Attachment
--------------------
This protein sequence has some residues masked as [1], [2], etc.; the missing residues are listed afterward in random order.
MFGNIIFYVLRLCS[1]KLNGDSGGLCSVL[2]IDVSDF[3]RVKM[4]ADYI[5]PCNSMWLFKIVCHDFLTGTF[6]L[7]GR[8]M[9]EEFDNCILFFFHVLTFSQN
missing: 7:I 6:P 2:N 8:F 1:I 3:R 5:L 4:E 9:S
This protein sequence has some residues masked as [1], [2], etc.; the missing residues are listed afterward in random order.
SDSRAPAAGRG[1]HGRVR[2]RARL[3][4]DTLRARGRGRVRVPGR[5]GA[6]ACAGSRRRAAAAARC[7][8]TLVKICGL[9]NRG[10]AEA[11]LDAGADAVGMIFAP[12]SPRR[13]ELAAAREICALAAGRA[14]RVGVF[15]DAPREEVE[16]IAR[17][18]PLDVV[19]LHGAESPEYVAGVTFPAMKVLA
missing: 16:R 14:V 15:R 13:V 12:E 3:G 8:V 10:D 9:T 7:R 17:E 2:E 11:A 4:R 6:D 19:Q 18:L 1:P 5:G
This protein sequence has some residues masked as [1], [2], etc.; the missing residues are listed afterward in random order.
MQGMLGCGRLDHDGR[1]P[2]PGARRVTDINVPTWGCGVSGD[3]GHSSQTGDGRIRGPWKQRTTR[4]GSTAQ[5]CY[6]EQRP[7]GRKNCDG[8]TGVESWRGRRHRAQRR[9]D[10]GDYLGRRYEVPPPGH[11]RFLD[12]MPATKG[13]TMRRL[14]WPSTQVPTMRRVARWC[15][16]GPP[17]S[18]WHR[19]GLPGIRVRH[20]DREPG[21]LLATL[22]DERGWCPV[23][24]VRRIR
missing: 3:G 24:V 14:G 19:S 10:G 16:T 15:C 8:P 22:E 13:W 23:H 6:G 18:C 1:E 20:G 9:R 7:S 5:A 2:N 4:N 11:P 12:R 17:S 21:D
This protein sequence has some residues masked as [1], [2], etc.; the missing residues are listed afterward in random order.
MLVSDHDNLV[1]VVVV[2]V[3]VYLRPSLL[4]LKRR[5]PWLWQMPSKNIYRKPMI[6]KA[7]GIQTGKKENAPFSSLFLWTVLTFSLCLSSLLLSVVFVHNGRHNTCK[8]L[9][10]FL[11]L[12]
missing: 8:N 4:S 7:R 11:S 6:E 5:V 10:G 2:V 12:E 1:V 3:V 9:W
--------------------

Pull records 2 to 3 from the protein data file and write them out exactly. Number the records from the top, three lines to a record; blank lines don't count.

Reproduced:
This protein sequence has some residues masked as [1], [2], etc.; the missing residues are listed afterward in random order.
SDSRAPAAGRG[1]HGRVR[2]RARL[3][4]DTLRARGRGRVRVPGR[5]GA[6]ACAGSRRRAAAAARC[7][8]TLVKICGL[9]NRG[10]AEA[11]LDAGADAVGMIFAP[12]SPRR[13]ELAAAREICALAAGRA[14]RVGVF[15]DAPREEVE[16]IAR[17][18]PLDVV[19]LHGAESPEYVAGVTFPAMKVLA
missing: 16:R 14:V 15:R 13:V 12:E 3:G 8:V 10:D 9:T 7:R 17:E 2:E 11:A 4:R 6:D 19:Q 18:L 1:P 5:G
This protein sequence has some residues masked as [1], [2], etc.; the missing residues are listed afterward in random order.
MQGMLGCGRLDHDGR[1]P[2]PGARRVTDINVPTWGCGVSGD[3]GHSSQTGDGRIRGPWKQRTTR[4]GSTAQ[5]CY[6]EQRP[7]GRKNCDG[8]TGVESWRGRRHRAQRR[9]D[10]GDYLGRRYEVPPPGH[11]RFLD[12]MPATKG[13]TMRRL[14]WPSTQVPTMRRVARWC[15][16]GPP[17]S[18]WHR[19]GLPGIRVRH[20]DREPG[21]LLATL[22]DERGWCPV[23][24]VRRIR
missing: 3:G 24:V 14:G 19:S 10:G 16:T 15:C 8:P 22:E 13:W 23:H 6:G 18:C 1:E 20:G 9:R 7:S 5:A 2:N 4:N 11:P 12:R 17:S 21:D